As I first reported last month in WinInfo Daily UPDATE, Microsoft is working to end the patch-management nightmare by creating a new, centralized patch-management architecture for all its products. A new generation of services, such as Microsoft Update, and tools, such as the company's Windows Installer 3.0, will use the infrastructure.
For anyone who supports Microsoft's products, what was once a dream is suddenly becoming reality. This week, the company issued its first beta of Windows Installer 3.0, one of two installer programs that Microsoft will support under the new patch-management scheme. The final product should ship in early 2004.
"Customers told us to reduce the vulnerabilities in our products before they ship and to get fixes out before vulnerabilities are exploited," a Microsoft representative told me. "It's not easy to deliver timely, high-quality patches under our current system. So we need to simplify patch management and create tools to do this effectively and consistently."
Microsoft has many goals for its next-generation installer technology. Hotfixes, security patches, and other updates shouldn't always require reboots, the company told me. Simpler and more consistent ways should exist to determine which patches are already installed and which critical updates need to be installed. Patches should be delivered as quickly as possible, reducing customers' exposure to problems. And, of course, patches should work properly the first time and not introduce new problems.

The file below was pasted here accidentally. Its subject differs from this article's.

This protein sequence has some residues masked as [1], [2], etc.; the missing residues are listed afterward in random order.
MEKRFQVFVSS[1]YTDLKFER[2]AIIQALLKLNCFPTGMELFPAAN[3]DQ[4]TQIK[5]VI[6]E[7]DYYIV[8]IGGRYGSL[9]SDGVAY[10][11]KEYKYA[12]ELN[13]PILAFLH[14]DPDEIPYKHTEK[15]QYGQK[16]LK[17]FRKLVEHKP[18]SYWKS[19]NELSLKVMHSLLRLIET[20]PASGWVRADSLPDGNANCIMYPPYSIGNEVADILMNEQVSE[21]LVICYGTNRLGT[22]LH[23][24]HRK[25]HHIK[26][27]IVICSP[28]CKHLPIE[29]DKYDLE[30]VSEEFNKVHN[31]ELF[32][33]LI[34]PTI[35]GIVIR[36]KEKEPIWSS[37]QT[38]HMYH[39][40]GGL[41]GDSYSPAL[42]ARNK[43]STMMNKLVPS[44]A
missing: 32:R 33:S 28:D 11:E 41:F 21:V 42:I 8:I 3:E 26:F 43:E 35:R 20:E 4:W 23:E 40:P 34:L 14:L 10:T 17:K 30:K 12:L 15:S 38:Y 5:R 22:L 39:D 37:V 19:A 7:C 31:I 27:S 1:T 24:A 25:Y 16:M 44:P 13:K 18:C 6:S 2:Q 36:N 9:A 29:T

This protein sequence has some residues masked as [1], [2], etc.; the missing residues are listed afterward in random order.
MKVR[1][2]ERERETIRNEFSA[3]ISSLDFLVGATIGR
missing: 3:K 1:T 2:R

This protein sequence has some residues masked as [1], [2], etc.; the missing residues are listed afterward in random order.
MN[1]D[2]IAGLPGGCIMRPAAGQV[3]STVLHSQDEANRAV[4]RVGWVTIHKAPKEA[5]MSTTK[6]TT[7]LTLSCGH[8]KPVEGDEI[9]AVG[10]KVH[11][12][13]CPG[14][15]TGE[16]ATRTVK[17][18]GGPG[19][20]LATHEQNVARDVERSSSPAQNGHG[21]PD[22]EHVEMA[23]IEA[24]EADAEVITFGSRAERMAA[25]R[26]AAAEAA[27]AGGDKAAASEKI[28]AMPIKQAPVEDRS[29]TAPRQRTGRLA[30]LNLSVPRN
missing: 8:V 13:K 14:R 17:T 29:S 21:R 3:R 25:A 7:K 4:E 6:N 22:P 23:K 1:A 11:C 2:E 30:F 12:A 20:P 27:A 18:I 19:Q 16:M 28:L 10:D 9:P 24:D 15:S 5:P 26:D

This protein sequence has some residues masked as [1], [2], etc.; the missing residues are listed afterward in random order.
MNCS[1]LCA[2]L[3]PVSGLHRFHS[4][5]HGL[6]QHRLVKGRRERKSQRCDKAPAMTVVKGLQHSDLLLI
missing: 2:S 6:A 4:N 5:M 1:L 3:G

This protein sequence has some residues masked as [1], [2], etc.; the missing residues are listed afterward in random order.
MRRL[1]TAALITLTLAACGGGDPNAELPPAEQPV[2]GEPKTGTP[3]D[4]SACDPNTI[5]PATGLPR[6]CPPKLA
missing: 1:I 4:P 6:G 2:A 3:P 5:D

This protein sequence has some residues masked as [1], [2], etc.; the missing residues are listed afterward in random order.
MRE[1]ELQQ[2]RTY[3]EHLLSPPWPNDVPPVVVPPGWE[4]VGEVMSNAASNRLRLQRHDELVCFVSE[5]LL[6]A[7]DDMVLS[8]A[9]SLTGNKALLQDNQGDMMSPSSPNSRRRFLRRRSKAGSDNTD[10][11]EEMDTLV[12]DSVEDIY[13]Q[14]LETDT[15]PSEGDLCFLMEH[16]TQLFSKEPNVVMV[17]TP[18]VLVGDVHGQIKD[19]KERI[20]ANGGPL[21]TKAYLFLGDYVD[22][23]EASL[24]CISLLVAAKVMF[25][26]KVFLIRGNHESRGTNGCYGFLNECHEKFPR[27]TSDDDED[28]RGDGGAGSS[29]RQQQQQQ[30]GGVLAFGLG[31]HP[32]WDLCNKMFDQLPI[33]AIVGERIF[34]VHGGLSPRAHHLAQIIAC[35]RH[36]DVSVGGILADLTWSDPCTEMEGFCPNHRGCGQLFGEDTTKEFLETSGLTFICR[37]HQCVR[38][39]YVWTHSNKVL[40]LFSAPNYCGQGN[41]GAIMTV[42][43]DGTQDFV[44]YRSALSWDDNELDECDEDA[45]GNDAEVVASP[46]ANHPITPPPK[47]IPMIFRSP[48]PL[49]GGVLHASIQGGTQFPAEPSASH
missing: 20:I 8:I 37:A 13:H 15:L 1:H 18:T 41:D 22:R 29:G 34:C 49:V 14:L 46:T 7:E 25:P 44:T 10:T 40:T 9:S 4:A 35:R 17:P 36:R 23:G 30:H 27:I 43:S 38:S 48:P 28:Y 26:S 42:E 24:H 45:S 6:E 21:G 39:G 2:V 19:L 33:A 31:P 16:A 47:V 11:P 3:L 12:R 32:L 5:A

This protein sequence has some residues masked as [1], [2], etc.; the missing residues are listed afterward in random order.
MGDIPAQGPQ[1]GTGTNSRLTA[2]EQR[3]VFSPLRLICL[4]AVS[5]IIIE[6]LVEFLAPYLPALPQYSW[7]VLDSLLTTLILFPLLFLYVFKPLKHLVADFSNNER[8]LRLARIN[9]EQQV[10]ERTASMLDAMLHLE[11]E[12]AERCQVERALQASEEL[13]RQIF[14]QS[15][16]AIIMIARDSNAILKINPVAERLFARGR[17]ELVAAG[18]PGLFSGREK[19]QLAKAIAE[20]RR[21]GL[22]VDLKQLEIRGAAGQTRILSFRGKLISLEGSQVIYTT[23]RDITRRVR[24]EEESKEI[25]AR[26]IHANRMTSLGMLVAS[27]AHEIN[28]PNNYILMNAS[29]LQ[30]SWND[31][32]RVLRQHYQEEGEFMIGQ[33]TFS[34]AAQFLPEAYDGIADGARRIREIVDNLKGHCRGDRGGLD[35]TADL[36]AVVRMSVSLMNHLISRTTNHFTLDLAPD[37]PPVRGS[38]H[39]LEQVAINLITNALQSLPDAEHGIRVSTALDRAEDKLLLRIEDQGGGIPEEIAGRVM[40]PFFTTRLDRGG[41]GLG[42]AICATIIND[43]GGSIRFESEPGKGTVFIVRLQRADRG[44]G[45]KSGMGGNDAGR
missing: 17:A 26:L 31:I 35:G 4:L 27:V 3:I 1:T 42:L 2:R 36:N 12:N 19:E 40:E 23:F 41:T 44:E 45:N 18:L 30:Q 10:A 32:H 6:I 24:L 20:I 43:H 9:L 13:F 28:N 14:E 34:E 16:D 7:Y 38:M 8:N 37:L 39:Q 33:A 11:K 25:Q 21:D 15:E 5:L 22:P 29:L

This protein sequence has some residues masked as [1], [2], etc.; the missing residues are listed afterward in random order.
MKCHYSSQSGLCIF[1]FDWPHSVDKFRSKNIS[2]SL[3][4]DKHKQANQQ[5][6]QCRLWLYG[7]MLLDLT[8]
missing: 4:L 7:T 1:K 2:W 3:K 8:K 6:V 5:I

Windows Installer 3.0 is only part of the answer. The company will shore up its patch infrastructure in the coming months, then update services such as Windows Update and Microsoft AutoUpdate to work off the new common back end. Later, a wide-reaching service, currently known only as Microsoft Update, will provide updates for all the company's applicable products. The company will then update other patch-management-related products--such as Microsoft Systems Management Server (SMS), the Microsoft Baseline Security Analyzer (MBSA), and Microsoft Software Update Services (SUS)--to take advantage of the new infrastructure.